This article is condensed
from a digital economy plan that was developed under the auspices of Broadband
RI for use by Commerce RI in its overall economic development plan. The
research and planning was completed by Robert Leaver of New Commons and Jim
Damicis of Camoin Associates.
Access to, and use of, digital technology – fiber and wireless – is
mission-critical to growing the next economy. It is non-negotiable. Most of us
depend on being constantly online to shop, get our news, do business, innovate,
find a job, or engage our friends. The presence of a hearty, reliable technology
infrastructure and thriving digital culture, depend on each other to make a
robust economy possible. The next economy will be significantly shaped by a
robust digital technology infrastructure – fiber and wireless. Digital
technology is driving economic development.
Historic, Current and Next Economic
The US economy has evolved through three waves of technological
change: industrial, knowledge and
No internet to early
internet - dial-up
person…physical meetings…information conveyed through paper copies
High speed internet –
Early social media
conferencing for video and audio…early mobile internet as a resource for
data, news and information provided online
Beyond broadband –
gigabit and beyond
Mobile explosion – handheld computing; variety of prices; real time collaboration; virtual
experiences; mobile governance; Apps for everything; integrated hardware and
software learning networks
Drivers shaping the next economy…
The McKinsey Global Institute defined twelve major disruptive
technologies which will generate $14 to 33 trillion by 2025. Some of the
technologies McKinsey identified have been combined with our own research into
four clusters. Each cluster is already driving the next economy of many places:
Cluster 1: Knowledge and Science
Automation of knowledge work: The pervasive use of tools like voice
recognition software and artificial intelligence that is able to learn and make
increasingly sophisticated judgments.
Next-generation genomics: Medical diagnosis is improved by
combining rapid genetic sequencing with big data.
Tele-health: This technology can effectively and
efficiently deliver the tools and expertise to provide care at the site of the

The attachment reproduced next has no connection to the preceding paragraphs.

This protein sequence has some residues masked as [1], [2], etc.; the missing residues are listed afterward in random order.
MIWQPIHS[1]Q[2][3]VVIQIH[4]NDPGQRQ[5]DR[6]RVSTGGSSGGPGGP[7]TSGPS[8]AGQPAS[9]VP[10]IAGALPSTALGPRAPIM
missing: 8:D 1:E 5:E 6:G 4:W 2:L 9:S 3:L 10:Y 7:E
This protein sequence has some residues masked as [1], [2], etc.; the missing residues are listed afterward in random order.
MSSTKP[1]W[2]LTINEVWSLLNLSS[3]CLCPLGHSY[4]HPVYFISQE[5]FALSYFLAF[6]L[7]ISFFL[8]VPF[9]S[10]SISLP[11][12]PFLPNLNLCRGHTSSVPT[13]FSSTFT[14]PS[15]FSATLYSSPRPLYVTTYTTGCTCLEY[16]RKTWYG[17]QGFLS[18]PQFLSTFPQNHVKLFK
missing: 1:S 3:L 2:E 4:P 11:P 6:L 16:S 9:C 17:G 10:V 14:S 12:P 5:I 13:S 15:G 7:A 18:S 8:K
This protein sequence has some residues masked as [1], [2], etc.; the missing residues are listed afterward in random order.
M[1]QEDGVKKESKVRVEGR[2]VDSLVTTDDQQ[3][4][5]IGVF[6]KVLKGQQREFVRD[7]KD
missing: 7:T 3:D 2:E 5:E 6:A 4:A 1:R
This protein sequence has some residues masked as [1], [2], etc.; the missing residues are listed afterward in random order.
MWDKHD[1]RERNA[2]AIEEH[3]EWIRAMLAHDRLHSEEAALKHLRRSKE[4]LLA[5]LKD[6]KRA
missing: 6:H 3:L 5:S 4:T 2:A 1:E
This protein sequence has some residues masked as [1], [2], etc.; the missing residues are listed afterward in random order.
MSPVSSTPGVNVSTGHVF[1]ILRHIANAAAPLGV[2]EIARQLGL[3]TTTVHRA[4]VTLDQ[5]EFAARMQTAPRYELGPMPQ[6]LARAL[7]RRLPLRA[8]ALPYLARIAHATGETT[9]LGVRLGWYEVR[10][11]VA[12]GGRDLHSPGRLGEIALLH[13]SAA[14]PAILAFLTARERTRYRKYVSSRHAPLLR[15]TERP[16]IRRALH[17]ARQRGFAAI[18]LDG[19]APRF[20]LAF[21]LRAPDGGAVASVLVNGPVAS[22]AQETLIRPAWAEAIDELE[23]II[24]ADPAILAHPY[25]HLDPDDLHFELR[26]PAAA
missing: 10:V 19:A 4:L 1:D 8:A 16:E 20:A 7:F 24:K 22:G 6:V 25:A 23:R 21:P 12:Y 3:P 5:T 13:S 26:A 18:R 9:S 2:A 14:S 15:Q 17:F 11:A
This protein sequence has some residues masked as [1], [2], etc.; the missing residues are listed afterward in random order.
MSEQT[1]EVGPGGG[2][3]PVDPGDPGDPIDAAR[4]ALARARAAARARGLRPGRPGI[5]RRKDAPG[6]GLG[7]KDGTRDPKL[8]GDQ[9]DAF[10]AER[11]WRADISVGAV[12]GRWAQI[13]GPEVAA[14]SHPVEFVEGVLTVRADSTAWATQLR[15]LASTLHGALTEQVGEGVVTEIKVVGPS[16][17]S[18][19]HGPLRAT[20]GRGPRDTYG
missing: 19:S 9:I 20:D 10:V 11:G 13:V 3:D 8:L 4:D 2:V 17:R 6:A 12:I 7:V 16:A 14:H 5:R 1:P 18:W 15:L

patient. These secure, clinically meaningful online interactions can help to
significantly reduce the use of the emergency room and reduce the overall cost
Big Data: This is the sharing and processing of
huge amounts of data for research and other applications.
Cluster 2: Infrastructure
Mobile internet: By 2015, wireless internet will exceed
the use of fiber. The future will have more use of wireless and places have
assets to feature. For example, in Rhode Island there is Mobile Beacon and Verizon.
Internet of Things: The use of embedded sensors to
interact with everyday objects as well as to instantly measure and report on
everything in a city or village, e.g., traffic congestion and the flow of water
The Cloud: Data is now mostly stored and
accessed, not in a box-server next to your desk, but “up there” in the cloud.
Smart Grid: This is the application of
near-instant communications technologies to the utilities infrastructure, to
make them more efficient and resilient.
Cluster 3: Making things
Advanced robotics: Use of robots with highly evolved
artificial intelligence and dexterity.
3-D Printing and additive manufacturing: Instead of making something by
extracting material – the historic way of making things from molds or chipping
away at the material – the 3-D printer “adds” raw material to make stuff
ranging from prototypes to productions runs of sophisticated parts such as
Advanced materials: This is the development and use of new
materials that are “smart” or self-healing.
Cluster 4: Next nature of work
Tele-working and freelancing: The labor market has been transformed
by the ability of workers to work anytime from anywhere using instant
communication, cloud storage and other data-intensive technologies.
National Trends in Digital Technology
The US National Broadband Plan has identified six goals for
expanding broadband access with each affecting the next economy:
Goal #1 - At least 100 million U.S. homes should have affordable access to actual download speeds of at least 100 megabits per second and actual upload speeds of at least 50 megabits per second.
Goal #2 - The United States
should lead the world in mobile innovation, with the fastest and most extensive
wireless networks of any nation.
Goal #3 - Every American should
have affordable access to robust broadband service, and the means and skills to
subscribe if they so choose.
Goal #4 - Every American
community should have affordable access to at least 1-gigabit-per-second
broadband service to anchor institutions such as schools, hospitals, and
Goal #5 - To ensure the safety
of the American people, every first responder should have access to a nationwide,
wireless, interoperable broadband public safety network.
Goal #6 - To ensure that America
leads in the clean energy economy, every American should be able to use
broadband to track and manage her real-time energy consumption.